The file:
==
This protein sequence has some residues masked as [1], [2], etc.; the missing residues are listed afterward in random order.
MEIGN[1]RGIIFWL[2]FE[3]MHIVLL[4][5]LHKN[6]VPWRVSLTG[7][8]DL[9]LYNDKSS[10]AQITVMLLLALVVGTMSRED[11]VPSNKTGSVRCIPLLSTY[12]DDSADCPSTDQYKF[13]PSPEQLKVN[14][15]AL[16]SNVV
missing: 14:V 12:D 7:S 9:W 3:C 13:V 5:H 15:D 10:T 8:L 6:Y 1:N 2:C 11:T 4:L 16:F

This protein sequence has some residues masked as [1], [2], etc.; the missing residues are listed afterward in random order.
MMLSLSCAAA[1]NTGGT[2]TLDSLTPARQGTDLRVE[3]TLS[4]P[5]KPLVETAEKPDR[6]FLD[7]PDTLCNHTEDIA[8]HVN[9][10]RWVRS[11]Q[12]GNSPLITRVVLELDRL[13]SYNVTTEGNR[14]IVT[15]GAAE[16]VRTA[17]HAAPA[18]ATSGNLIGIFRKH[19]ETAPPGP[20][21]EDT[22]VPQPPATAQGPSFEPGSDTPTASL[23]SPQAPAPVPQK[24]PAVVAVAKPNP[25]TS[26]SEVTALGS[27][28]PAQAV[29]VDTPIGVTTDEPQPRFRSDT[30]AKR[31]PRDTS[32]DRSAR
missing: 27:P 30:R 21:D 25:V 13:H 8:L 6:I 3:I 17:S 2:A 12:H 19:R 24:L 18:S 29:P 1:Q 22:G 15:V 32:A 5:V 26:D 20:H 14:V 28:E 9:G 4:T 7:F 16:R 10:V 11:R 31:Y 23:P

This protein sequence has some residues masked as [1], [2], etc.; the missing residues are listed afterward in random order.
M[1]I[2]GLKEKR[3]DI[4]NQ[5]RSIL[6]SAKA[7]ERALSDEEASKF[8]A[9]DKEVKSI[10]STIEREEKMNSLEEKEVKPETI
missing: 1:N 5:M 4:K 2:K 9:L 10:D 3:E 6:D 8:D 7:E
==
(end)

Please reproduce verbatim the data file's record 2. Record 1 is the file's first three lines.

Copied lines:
This protein sequence has some residues masked as [1], [2], etc.; the missing residues are listed afterward in random order.
MMLSLSCAAA[1]NTGGT[2]TLDSLTPARQGTDLRVE[3]TLS[4]P[5]KPLVETAEKPDR[6]FLD[7]PDTLCNHTEDIA[8]HVN[9][10]RWVRS[11]Q[12]GNSPLITRVVLELDRL[13]SYNVTTEGNR[14]IVT[15]GAAE[16]VRTA[17]HAAPA[18]ATSGNLIGIFRKH[19]ETAPPGP[20][21]EDT[22]VPQPPATAQGPSFEPGSDTPTASL[23]SPQAPAPVPQK[24]PAVVAVAKPNP[25]TS[26]SEVTALGS[27][28]PAQAV[29]VDTPIGVTTDEPQPRFRSDT[30]AKR[31]PRDTS[32]DRSAR
missing: 27:P 30:R 21:D 25:V 13:H 8:L 6:I 3:I 17:S 2:A 12:H 19:R 24:L 18:S 29:P 1:Q 22:G 15:V 32:A 5:V 26:D 20:H 14:V 28:E 9:G 4:T 7:F 16:R 10:V 11:R 31:Y 23:P